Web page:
Unite Here union targets Disney executive pay
The labor union representing hourly workers at the Disneyland Resort hotels is seeking to give shareholders a greater voice in executive compensation at parent Walt Disney Co.
Unite Here has put forth a pair of proposals that it says would more closely align an executive’s pay and bonuses to the company’s performance, holding out Chief Executive Robert A. Iger’s pay package for special scrutiny. The group cited harsh criticism of Iger’s salary by two corporate governance authorities in its filing with the Securities and Exchange Commission.
Corporate Library, a governance research firm, gave Disney a “D” in September, expressing concerns over executive compensation. It noted that Iger received a 12% bump in compensation from fiscal 2008 to 2009, despite a 25% drop in net income in that time, according to Unite Here’s filing.
RiskMetrics Group wrote in January 2009 that “Mr. Iger’s multiple pay increases do not seem to align with the company’s mediocre performance.” It continued its criticism this past January, saying the company could improve how it discloses aspects of Iger’s compensation –- such as “a sizable bonus opportunity” related to “potential excessive risk-taking.”
Unite Here wants to mail an independent solicitation to Disney’s shareholders, asking that they be allowed an annual advisory vote on executive compensation.
The union, which represents more than 2,000 housekeepers, food and beverage workers, front-desk staff and other hourly workers at the Disneyland Hotel, the Grand Californian Hotel and the Paradise Pier Hotel, has been in contract talks with Disney for three years.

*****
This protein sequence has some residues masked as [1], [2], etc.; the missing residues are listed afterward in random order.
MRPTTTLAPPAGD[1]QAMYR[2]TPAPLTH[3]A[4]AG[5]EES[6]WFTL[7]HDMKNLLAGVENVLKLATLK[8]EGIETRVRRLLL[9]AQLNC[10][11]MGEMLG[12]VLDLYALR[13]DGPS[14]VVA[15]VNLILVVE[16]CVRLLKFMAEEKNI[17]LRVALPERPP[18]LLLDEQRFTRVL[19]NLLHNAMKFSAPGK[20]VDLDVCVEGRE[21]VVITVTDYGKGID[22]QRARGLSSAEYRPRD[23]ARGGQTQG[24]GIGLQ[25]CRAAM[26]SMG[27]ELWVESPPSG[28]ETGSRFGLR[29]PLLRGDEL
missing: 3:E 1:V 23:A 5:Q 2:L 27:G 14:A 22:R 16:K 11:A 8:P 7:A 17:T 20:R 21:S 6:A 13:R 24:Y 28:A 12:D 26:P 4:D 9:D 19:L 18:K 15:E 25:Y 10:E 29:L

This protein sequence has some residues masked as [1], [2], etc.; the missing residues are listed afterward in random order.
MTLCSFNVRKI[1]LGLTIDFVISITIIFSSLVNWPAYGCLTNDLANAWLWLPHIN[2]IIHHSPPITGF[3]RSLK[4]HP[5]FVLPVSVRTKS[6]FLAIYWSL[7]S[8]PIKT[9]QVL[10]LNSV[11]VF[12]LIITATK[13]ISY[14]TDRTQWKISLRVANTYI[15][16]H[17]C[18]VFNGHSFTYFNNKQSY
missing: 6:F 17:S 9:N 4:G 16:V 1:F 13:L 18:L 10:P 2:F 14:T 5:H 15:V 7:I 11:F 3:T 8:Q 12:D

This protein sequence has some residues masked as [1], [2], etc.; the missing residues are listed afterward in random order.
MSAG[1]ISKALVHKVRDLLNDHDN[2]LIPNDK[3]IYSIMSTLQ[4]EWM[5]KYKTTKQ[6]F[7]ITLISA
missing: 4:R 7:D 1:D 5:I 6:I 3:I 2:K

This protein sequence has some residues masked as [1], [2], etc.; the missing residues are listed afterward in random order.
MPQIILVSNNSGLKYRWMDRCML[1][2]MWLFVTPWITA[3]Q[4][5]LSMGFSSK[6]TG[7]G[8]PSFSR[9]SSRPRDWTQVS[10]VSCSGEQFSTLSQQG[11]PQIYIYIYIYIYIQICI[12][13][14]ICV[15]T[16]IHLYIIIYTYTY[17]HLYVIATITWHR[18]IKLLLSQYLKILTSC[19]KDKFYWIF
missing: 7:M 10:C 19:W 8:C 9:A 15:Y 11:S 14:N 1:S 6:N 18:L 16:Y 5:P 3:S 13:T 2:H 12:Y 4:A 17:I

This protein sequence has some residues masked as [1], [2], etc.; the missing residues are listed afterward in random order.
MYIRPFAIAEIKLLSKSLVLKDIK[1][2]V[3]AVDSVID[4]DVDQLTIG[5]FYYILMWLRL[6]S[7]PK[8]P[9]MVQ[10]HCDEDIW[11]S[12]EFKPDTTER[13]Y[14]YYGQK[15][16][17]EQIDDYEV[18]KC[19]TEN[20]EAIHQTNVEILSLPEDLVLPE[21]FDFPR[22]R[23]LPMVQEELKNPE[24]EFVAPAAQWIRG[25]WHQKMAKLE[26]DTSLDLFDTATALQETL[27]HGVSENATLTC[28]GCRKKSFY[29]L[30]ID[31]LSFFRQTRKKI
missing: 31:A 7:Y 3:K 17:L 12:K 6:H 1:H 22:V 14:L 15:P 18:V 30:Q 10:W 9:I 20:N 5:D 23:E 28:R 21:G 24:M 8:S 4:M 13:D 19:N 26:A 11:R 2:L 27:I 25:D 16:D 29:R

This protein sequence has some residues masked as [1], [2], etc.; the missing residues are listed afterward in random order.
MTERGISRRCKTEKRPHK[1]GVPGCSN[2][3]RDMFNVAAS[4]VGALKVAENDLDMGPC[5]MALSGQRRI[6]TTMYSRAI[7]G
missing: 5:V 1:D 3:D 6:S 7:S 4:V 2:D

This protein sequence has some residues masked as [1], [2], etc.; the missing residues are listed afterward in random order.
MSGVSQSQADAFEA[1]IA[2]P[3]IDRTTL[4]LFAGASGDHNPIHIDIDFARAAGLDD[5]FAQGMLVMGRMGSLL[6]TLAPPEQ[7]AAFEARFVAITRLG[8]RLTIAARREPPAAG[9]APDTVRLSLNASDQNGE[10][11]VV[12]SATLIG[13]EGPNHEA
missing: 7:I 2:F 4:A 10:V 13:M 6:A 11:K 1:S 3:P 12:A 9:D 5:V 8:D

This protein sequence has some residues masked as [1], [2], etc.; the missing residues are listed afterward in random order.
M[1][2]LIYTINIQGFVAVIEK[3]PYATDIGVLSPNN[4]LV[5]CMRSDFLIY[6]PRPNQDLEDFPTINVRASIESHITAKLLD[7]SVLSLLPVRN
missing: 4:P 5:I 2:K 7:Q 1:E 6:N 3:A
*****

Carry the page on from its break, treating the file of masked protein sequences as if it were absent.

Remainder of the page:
Disneyland Resort spokesman John J. Nicoletti called the petition a “publicity stunt” related to the protracted labor negotiations.
“For nearly three years their members have been working without a contract,” Nicoletti said. “We’ve offered a fair, comprehensive contract with annual wage increases, paid sick leave and reliable, affordable healthcare. This is the only one of 31 unions that is operating without a contract.”
The union also is looking to add a resolution to Disney’s proxy seeking shareholder support for limiting the number of tests that can be used to determine whether senior executives qualify for stock incentives.
In 2009, Disney’s compensation committee applied three sets of criteria to qualify, a practice that has been reduced to a single retest this year, according to a filing by Disney with the SEC.
“The intent of these stock awards is to incentivize good performance,” said Andy Lee, research analyst for Unite Here in Los Angeles. “If you do well, the company does well, you’ll get these awards. If you have these multiple tests, it makes it easier to get awards. It separates the critical link between performance and compensation.”
-- Dawn C. Chmielewski